Track 1 has a meaning for me going back to 14 June 1980 when I first heard it at a rehearsal in a hall in Waymouth Street, Adelaide, and I heard it again the next night at the performance and I was seated next to the Governor’s aide-de-camp and the Governor of South Australia and his wife. In fact my reservation was for the seat at the beginning of the row, and before the Governor’s party arrived I was asked to move up six seats so that His Excellency and his party wouldn’t have to struggle past my legs.
The performance was put on by Peter Iliffe and his mother Gwen (both of Brisbane) and company, and Peter arranged my seating next to the Governor. We were good friends from May 1972 only two months after my mother died until June 1993 when Peter took his own life in a theatrical manner by taking an overdose of prescribed medication while lying on his bed with candles burning at each corner, with a CD of Leonard Cohen playing non-stop in a loop. He left a note by his bed explaining the reasons for doing it and added “Don’t blame Leonard Cohen”. He had a sense of humour even at the last. Peter had often tried to influence me to appreciate Leonard Cohen but it was not until years later that I became a fan.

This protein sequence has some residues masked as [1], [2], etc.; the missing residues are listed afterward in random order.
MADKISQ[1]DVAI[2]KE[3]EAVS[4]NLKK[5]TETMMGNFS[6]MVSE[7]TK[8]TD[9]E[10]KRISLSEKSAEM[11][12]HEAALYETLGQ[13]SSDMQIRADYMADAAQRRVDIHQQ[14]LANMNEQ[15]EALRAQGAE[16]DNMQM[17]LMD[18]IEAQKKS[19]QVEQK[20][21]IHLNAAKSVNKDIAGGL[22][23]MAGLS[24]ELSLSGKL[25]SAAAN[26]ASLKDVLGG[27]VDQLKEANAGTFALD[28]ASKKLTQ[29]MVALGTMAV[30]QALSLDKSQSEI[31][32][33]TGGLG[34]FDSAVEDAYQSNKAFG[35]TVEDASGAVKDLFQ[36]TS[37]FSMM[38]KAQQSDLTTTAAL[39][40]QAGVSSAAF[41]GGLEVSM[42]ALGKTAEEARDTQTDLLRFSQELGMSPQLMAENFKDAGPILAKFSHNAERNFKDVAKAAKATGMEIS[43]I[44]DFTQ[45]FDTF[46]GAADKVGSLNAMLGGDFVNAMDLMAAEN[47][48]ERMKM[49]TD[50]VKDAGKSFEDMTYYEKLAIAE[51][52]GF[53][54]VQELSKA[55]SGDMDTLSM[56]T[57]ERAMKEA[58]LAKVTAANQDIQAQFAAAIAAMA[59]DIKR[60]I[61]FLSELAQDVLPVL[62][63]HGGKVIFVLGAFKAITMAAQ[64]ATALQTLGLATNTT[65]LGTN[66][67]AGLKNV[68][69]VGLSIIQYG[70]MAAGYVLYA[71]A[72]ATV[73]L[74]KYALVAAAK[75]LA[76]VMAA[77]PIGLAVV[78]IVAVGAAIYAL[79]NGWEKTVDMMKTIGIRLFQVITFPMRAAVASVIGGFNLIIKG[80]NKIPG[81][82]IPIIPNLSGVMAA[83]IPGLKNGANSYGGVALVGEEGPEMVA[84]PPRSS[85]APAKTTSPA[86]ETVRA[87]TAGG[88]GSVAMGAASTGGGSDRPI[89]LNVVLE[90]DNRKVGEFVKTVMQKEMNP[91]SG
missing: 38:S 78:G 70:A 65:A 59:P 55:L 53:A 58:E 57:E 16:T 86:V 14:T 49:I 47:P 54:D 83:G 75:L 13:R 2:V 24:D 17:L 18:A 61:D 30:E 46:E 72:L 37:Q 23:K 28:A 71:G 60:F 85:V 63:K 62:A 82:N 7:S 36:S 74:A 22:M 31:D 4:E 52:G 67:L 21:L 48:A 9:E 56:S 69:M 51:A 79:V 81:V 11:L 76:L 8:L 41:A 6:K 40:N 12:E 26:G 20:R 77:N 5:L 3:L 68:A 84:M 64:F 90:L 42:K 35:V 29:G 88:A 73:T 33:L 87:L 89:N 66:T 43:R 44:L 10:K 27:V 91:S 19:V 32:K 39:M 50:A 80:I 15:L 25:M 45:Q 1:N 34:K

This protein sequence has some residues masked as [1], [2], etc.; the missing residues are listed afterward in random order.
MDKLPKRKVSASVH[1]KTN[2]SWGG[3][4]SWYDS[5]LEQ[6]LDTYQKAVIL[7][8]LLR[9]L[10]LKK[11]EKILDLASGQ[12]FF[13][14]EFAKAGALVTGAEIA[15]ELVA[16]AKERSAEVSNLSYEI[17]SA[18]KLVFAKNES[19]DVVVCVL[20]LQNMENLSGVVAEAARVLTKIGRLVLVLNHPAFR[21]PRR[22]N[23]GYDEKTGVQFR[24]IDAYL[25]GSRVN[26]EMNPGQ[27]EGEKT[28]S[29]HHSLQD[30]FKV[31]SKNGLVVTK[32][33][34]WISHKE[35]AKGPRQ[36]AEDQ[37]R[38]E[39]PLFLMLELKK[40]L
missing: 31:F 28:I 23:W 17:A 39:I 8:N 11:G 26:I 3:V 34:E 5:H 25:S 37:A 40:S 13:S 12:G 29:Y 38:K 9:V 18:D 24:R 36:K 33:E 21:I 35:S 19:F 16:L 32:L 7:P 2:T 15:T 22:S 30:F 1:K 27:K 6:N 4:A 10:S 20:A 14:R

[Sadly, Leonard Cohen passed away on 10 November 2016. at the age of 82.]
Framed photos of Peter and Gwen hang in my hallway. They were a gift from Peter many years ago.
I was reminded of all this when a few days ago I got into a conversation online with a gent in Romania and he asked me what song I liked. I immediately thought of Unexpected Song. To be honest, when I told him that, I thought he’d be confused and think I was telling him it was unexpected for him to ask for the name of a song. But within seconds he played the Sarah Brightman original version of the song from the above video on YouTube. Sarah Brightman was, at the time, married to Andrew Lloyd Webber who wrote Song and Dance, the musical from which the song comes. The version of the song in the playlist below features his son Julian Webber playing the cello. Tracks 2 to 4 comprise Chris Rea singing, all the other tracks are of Leonard Cohen.